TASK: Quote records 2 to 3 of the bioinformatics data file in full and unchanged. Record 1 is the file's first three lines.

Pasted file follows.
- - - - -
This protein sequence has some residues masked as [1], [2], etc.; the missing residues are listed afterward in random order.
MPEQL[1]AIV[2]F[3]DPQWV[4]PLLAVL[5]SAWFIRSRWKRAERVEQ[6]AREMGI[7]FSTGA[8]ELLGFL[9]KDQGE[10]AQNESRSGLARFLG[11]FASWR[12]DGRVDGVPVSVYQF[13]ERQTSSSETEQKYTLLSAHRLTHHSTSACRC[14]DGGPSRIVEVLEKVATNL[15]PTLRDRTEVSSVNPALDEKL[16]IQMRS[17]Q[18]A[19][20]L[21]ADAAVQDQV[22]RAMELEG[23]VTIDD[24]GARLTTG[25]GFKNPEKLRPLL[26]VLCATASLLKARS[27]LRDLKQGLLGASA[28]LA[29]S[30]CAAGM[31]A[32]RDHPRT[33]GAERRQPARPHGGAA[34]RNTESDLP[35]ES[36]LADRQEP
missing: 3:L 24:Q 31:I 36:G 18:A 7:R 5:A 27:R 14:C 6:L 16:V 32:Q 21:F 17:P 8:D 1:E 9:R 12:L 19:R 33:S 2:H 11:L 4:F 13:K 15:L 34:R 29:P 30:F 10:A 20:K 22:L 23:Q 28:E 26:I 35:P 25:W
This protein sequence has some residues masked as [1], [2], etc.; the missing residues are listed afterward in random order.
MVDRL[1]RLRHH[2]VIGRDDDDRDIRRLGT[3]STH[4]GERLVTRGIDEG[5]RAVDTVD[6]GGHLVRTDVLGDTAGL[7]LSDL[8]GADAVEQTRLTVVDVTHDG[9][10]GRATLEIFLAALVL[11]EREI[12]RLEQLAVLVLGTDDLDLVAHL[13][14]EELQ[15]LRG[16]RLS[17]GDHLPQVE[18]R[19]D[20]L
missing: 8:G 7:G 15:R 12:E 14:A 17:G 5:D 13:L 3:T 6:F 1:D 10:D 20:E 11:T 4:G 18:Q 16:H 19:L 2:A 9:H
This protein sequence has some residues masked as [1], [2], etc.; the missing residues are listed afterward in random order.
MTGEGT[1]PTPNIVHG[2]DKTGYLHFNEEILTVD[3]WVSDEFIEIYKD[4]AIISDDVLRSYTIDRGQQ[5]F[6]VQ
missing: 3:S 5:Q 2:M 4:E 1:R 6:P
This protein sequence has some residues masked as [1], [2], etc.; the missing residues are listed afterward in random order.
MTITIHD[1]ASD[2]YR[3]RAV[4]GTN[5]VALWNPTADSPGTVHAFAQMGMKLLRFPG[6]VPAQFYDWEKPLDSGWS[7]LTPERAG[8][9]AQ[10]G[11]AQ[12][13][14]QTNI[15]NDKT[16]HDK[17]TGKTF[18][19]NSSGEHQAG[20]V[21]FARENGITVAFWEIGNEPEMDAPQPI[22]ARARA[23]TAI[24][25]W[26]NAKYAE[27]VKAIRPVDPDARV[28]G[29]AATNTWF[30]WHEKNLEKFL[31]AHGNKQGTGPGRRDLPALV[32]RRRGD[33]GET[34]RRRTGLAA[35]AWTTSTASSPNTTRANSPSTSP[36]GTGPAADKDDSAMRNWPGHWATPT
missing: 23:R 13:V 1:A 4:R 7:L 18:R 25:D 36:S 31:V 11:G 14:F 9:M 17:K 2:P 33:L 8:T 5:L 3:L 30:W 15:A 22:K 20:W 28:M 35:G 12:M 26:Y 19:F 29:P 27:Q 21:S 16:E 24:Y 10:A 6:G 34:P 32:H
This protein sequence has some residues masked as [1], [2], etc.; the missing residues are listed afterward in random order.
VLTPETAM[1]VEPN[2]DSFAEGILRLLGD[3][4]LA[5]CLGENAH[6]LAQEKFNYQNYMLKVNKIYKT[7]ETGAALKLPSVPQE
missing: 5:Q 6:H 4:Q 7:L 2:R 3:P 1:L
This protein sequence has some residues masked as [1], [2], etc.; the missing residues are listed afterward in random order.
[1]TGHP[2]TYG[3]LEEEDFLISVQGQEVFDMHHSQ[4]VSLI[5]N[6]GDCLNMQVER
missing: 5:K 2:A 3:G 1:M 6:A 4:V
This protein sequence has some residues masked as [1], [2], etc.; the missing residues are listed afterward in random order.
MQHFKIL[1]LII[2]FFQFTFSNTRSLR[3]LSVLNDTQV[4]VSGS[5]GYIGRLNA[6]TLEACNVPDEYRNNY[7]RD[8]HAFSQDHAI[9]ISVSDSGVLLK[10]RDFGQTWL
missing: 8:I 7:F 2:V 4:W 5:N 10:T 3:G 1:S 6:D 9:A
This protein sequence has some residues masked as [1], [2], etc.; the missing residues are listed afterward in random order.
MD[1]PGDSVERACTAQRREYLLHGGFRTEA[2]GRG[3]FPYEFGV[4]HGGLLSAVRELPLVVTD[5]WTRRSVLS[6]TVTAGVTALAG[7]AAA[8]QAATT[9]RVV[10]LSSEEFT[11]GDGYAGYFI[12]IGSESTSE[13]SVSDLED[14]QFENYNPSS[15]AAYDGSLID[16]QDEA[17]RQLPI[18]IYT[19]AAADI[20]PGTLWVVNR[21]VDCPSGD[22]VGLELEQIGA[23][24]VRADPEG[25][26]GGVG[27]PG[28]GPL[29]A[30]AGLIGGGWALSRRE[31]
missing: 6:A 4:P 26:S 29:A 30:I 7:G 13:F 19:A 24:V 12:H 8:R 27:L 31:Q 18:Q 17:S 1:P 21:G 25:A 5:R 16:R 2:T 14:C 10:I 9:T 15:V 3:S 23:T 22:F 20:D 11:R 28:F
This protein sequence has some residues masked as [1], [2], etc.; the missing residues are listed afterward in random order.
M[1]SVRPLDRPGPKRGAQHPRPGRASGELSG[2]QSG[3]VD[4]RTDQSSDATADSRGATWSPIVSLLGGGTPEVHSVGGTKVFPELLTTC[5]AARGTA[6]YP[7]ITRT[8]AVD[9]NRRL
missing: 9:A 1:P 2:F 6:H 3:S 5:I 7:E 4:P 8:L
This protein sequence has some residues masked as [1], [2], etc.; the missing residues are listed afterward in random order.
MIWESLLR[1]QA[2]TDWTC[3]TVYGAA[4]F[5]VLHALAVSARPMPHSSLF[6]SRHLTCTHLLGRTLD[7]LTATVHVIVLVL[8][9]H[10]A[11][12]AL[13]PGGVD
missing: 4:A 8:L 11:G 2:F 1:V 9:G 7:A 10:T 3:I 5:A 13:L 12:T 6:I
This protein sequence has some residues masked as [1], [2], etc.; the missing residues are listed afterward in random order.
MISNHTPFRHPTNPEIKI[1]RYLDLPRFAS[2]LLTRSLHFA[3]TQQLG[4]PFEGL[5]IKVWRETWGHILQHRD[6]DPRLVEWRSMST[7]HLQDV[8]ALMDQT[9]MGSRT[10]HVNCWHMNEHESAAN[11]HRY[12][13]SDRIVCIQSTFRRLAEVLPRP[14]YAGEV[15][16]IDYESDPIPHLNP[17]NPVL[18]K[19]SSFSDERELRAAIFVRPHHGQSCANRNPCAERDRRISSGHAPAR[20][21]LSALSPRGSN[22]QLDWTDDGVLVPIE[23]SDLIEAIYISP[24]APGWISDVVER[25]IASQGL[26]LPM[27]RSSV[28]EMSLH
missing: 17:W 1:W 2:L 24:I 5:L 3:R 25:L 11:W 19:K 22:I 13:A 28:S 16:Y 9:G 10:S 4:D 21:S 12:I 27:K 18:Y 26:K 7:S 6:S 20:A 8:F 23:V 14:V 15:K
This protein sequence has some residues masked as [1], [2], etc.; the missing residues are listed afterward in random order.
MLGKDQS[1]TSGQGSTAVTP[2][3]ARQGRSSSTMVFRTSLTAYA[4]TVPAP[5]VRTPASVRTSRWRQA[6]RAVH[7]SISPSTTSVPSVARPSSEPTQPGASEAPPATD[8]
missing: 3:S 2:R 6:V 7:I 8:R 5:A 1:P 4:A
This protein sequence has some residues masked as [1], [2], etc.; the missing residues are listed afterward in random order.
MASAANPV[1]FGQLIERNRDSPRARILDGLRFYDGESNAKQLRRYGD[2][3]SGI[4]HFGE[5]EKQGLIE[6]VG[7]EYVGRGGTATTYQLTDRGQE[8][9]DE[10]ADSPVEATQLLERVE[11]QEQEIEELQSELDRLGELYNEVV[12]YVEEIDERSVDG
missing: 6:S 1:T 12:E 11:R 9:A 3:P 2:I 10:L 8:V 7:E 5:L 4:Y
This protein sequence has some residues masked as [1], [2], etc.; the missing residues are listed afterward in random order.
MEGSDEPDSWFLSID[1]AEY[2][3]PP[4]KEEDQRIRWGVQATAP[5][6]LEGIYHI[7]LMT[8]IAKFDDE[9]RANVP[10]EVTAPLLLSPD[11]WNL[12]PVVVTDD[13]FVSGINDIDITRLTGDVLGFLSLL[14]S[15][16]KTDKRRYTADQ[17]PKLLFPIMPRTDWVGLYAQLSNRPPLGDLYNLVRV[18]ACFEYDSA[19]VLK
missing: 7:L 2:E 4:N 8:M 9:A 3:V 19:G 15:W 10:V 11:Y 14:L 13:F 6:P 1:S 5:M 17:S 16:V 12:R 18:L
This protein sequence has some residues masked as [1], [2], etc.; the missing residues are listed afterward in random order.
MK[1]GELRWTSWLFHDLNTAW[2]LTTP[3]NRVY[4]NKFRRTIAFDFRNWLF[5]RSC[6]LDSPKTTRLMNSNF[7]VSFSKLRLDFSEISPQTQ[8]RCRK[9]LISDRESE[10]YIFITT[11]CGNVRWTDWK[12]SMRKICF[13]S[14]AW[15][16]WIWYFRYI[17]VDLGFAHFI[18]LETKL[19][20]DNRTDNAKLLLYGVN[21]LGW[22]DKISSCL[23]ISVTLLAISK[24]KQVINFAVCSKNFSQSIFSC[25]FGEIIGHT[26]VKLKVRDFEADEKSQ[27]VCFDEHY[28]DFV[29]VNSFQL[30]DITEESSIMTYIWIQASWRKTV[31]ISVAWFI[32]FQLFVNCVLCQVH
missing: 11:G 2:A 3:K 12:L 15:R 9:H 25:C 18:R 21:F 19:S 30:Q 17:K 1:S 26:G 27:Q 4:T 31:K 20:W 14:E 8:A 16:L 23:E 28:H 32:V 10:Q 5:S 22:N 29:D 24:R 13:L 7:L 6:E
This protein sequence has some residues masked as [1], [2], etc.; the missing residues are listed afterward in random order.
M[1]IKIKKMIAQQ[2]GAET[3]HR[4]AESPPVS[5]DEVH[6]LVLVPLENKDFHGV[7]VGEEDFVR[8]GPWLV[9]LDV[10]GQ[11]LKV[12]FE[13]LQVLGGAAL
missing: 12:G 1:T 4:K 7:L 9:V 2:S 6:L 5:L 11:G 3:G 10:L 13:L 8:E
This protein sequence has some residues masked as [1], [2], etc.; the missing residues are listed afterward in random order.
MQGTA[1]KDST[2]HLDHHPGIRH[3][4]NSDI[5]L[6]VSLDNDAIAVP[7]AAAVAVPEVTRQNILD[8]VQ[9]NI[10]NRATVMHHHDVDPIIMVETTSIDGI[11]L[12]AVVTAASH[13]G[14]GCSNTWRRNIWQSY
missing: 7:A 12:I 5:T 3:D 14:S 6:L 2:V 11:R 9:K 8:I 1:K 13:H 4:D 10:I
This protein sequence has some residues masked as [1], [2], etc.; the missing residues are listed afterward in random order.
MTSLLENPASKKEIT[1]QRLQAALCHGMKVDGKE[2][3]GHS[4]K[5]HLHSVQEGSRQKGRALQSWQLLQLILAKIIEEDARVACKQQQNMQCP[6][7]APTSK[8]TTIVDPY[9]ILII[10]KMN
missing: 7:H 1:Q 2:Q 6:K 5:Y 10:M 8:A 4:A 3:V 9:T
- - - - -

This protein sequence has some residues masked as [1], [2], etc.; the missing residues are listed afterward in random order.
MVDRL[1]RLRHH[2]VIGRDDDDRDIRRLGT[3]STH[4]GERLVTRGIDEG[5]RAVDTVD[6]GGHLVRTDVLGDTAGL[7]LSDL[8]GADAVEQTRLTVVDVTHDG[9][10]GRATLEIFLAALVL[11]EREI[12]RLEQLAVLVLGTDDLDLVAHL[13][14]EELQ[15]LRG[16]RLS[17]GDHLPQVE[18]R[19]D[20]L
missing: 8:G 7:G 15:R 12:E 14:A 17:G 5:D 13:L 3:T 6:F 1:D 10:D 20:E 11:T 4:G 18:Q 16:H 19:L 2:A 9:H
This protein sequence has some residues masked as [1], [2], etc.; the missing residues are listed afterward in random order.
MTGEGT[1]PTPNIVHG[2]DKTGYLHFNEEILTVD[3]WVSDEFIEIYKD[4]AIISDDVLRSYTIDRGQQ[5]F[6]VQ
missing: 3:S 5:Q 2:M 4:E 1:R 6:P